Monday, April 15, 2024

Church Should Not Be Confrontational Towards Government- EFZ

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The Evangelical Fellowship of Zambia (EFZ) has issued advice to religious leaders, urging them to refrain from advocating for regime change, citing concerns over its divisive impact on society.

Bishop Paul Mususu, Chairperson of EFZ, emphasized that it is not within the purview of the church to advocate for a change of regime, as the decision lies with the Zambian people themselves. He stressed the importance of unity and cautioned against actions that could sow discord among citizens.

Speaking at the induction ceremony of Eddy Jibusha as Deputy Bishop of the Evangelical Church, Bishop Mususu underscored the pivotal role of the church in providing credible checks and balances to the government. He emphasized that rather than advocating for regime change, the church should focus on offering constructive solutions and guidance to the government.

Bishop Mususu reiterated that the responsibility of choosing leaders rests solely with the electorate and not with religious institutions. He urged religious leaders to uphold the principles of impartiality and to refrain from engaging in partisan politics that could undermine the unity of the nation.

The EFZ’s stance reflects a commitment to promoting peaceful coexistence and stability within Zambia, emphasizing the importance of respecting democratic processes and institutions in effecting change.The Evangelical Fellowship of Zambia (EFZ) has issued advice to religious leaders, urging them to refrain from advocating for regime change, citing concerns over its divisive impact on society.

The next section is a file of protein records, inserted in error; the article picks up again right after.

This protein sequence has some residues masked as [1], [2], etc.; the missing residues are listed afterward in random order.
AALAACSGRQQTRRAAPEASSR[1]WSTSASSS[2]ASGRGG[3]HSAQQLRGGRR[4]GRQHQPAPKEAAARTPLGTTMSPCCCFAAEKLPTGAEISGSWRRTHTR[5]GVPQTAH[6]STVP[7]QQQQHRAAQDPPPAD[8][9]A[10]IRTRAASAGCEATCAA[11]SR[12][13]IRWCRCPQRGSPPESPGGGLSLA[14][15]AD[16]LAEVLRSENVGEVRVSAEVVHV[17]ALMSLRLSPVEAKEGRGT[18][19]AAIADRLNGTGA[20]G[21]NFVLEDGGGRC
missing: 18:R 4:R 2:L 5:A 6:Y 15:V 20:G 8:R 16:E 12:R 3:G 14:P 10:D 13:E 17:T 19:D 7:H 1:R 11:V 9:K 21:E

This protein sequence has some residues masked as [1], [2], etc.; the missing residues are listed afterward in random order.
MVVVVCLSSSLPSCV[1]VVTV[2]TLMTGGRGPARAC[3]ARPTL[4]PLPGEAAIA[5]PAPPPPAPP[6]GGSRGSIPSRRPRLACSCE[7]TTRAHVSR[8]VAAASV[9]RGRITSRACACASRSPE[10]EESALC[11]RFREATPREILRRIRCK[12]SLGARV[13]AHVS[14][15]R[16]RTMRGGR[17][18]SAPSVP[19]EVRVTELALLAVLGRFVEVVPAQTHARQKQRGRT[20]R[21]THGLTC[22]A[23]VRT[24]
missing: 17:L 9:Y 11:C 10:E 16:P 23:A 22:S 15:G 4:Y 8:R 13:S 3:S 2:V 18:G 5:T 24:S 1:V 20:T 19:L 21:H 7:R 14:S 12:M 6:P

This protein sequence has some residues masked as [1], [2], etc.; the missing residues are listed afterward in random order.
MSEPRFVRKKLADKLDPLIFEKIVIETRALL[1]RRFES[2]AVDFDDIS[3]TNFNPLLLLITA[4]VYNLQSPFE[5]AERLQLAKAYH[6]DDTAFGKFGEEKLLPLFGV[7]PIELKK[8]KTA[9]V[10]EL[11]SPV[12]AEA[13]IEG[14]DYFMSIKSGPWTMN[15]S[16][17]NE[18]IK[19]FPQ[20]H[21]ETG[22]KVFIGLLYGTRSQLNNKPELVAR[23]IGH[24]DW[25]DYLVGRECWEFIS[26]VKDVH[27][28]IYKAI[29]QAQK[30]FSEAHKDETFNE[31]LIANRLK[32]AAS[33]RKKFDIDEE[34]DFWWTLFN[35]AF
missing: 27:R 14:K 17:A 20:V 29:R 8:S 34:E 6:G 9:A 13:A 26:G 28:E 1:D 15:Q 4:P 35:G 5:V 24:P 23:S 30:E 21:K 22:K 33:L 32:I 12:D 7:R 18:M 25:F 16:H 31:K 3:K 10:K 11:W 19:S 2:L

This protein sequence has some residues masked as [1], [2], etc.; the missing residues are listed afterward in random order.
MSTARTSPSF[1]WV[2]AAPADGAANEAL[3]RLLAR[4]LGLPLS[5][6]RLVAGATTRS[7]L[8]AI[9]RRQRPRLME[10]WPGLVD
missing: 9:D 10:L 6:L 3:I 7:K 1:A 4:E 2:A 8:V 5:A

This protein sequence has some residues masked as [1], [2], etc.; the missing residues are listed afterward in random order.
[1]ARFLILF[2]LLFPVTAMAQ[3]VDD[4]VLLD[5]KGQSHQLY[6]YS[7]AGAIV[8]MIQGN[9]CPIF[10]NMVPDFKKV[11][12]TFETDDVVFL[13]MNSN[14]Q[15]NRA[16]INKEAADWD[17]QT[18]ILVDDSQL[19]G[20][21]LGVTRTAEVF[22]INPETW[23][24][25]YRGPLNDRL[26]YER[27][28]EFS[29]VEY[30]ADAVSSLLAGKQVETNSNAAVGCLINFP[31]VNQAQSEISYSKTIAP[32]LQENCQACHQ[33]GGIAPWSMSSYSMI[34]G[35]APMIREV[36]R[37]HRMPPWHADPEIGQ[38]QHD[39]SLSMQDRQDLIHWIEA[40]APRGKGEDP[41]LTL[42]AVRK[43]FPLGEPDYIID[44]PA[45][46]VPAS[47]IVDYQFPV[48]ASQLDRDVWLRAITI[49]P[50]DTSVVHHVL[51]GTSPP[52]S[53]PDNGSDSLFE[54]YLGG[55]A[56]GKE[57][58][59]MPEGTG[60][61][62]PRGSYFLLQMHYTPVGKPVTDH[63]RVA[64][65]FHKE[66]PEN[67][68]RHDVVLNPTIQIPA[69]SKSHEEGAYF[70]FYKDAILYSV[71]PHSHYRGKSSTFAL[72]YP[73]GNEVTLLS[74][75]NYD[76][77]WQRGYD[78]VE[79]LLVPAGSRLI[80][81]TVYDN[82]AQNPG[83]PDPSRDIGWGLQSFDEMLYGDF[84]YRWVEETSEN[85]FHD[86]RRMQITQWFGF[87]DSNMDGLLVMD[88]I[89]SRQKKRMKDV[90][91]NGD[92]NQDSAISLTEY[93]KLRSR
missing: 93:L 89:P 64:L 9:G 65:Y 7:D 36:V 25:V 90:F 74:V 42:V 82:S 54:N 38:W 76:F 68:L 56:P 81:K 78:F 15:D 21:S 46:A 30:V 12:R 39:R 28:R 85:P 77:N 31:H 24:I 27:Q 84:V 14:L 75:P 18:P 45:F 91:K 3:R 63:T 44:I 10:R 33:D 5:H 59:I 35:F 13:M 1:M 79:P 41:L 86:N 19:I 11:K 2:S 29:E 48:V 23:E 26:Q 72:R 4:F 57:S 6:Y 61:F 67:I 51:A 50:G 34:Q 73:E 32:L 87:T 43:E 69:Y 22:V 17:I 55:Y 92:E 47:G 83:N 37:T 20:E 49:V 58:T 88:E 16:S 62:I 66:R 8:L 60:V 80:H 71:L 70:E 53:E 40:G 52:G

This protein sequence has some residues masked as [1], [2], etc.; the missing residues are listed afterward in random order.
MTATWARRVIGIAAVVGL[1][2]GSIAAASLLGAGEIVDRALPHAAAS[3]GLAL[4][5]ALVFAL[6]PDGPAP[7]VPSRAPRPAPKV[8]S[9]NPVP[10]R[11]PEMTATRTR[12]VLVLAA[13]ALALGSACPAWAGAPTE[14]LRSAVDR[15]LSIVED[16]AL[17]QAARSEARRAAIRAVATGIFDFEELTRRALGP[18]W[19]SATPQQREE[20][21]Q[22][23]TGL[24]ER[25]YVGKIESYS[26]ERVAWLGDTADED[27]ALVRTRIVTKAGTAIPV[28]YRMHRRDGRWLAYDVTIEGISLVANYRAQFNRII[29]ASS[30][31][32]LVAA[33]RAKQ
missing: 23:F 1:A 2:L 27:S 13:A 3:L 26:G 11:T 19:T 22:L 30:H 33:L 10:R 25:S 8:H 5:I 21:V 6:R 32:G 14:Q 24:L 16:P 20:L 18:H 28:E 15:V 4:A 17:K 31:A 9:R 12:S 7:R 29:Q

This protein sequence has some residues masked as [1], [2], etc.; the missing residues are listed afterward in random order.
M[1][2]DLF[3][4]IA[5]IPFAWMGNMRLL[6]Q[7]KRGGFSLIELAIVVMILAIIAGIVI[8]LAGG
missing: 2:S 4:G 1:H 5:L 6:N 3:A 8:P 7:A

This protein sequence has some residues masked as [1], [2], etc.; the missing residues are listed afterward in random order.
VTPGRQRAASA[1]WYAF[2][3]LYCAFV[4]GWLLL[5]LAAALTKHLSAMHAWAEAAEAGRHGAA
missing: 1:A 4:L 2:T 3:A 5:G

Bishop Paul Mususu, Chairperson of EFZ, emphasized that it is not within the purview of the church to advocate for a change of regime, as the decision lies with the Zambian people themselves. He stressed the importance of unity and cautioned against actions that could sow discord among citizens.

Speaking at the induction ceremony of Eddy Jibusha as Deputy Bishop of the Evangelical Church, Bishop Mususu underscored the pivotal role of the church in providing credible checks and balances to the government. He emphasized that rather than advocating for regime change, the church should focus on offering constructive solutions and guidance to the government.

Bishop Mususu reiterated that the responsibility of choosing leaders rests solely with the electorate and not with religious institutions. He urged religious leaders to uphold the principles of impartiality and to refrain from engaging in partisan politics that could undermine the unity of the nation.

14 COMMENTS

  1. The Pentecostal Churches are just interested in tithe and offering. If the flock that you lead can not afford a bag of mealie meal. They are going hungry by the day and if you try to advise government that people do not eat graphs, they call you Lucifer. What are you to do next? Became a praise singer like Mususu or fight for a better for your flock.

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    • Indeed which church leader called for regime change? They just criticise our leadership poverty. The church’s job is not to sing praises for Ceasar but for God

  2. Indeed, there is need to differenciate between politians and clergymen. the role of the clergy is to provide moral checks, not tussling with the president. the Bible says leaders are chosen by God, and that the clergy should bless and pray for leaders to obey God.